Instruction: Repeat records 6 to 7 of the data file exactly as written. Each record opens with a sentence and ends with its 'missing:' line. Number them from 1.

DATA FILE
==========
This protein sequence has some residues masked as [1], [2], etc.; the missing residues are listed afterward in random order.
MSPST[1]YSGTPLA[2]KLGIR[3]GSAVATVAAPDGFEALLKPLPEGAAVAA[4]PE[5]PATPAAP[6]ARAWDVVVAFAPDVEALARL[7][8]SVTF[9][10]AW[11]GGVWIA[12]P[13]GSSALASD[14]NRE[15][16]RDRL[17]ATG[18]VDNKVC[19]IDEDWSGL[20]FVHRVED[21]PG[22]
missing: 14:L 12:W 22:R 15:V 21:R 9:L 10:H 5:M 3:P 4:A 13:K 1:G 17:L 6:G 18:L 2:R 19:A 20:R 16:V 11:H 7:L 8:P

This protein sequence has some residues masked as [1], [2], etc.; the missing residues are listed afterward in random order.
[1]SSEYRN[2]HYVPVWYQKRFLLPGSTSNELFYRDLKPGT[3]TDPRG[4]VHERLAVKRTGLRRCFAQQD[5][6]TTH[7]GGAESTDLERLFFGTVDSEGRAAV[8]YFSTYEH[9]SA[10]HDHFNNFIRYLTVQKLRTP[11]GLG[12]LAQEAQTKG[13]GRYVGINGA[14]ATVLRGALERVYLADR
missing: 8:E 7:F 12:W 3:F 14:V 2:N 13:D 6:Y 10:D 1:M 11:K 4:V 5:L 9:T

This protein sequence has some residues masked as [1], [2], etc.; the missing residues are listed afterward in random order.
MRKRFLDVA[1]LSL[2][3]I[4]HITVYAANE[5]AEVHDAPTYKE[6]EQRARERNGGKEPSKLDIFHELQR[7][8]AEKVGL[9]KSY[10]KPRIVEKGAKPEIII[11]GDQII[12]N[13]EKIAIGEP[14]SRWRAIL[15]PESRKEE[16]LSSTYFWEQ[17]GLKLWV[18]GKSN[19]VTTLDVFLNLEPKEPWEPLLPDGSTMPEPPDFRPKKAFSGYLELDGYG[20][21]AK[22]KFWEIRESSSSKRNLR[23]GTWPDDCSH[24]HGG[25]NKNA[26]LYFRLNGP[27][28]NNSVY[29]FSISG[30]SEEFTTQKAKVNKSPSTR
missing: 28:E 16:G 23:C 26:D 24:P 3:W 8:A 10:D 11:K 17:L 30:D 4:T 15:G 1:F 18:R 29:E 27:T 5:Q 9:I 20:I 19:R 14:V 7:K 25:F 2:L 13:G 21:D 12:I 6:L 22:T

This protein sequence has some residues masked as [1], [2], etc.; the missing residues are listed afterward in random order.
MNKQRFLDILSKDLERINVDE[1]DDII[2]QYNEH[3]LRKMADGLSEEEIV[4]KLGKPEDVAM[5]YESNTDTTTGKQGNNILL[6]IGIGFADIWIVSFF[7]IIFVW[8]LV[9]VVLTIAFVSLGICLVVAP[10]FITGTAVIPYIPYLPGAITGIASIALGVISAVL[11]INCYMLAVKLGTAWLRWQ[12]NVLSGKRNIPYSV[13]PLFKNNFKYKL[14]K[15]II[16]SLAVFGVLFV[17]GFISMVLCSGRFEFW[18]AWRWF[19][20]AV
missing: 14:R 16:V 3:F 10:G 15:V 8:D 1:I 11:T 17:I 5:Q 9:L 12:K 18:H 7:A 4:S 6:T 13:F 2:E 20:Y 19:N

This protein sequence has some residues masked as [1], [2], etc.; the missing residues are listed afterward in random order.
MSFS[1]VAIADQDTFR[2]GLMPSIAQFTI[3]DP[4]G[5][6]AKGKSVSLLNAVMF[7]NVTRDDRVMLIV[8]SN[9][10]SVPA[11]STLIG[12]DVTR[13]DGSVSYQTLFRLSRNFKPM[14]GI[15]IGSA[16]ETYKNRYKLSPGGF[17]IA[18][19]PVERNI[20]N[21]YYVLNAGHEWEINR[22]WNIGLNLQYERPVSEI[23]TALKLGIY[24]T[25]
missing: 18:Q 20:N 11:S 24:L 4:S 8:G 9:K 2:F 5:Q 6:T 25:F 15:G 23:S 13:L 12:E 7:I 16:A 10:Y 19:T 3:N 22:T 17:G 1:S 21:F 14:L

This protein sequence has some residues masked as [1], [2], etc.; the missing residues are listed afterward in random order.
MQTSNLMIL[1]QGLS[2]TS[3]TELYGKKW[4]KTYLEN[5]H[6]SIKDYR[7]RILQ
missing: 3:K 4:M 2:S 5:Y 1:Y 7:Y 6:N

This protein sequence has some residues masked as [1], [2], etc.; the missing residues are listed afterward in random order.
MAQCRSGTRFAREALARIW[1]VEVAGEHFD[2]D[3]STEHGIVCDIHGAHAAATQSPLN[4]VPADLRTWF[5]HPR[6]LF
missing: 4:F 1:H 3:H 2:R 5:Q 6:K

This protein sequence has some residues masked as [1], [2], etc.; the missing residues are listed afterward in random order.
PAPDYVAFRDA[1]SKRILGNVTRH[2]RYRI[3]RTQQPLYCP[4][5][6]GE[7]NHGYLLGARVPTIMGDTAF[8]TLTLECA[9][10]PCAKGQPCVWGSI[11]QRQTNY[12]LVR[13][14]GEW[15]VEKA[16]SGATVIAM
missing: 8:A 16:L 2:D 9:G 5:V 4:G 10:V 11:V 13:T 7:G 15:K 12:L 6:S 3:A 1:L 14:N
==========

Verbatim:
This protein sequence has some residues masked as [1], [2], etc.; the missing residues are listed afterward in random order.
MQTSNLMIL[1]QGLS[2]TS[3]TELYGKKW[4]KTYLEN[5]H[6]SIKDYR[7]RILQ
missing: 3:K 4:M 2:S 5:Y 1:Y 7:Y 6:N

This protein sequence has some residues masked as [1], [2], etc.; the missing residues are listed afterward in random order.
MAQCRSGTRFAREALARIW[1]VEVAGEHFD[2]D[3]STEHGIVCDIHGAHAAATQSPLN[4]VPADLRTWF[5]HPR[6]LF
missing: 4:F 1:H 3:H 2:R 5:Q 6:K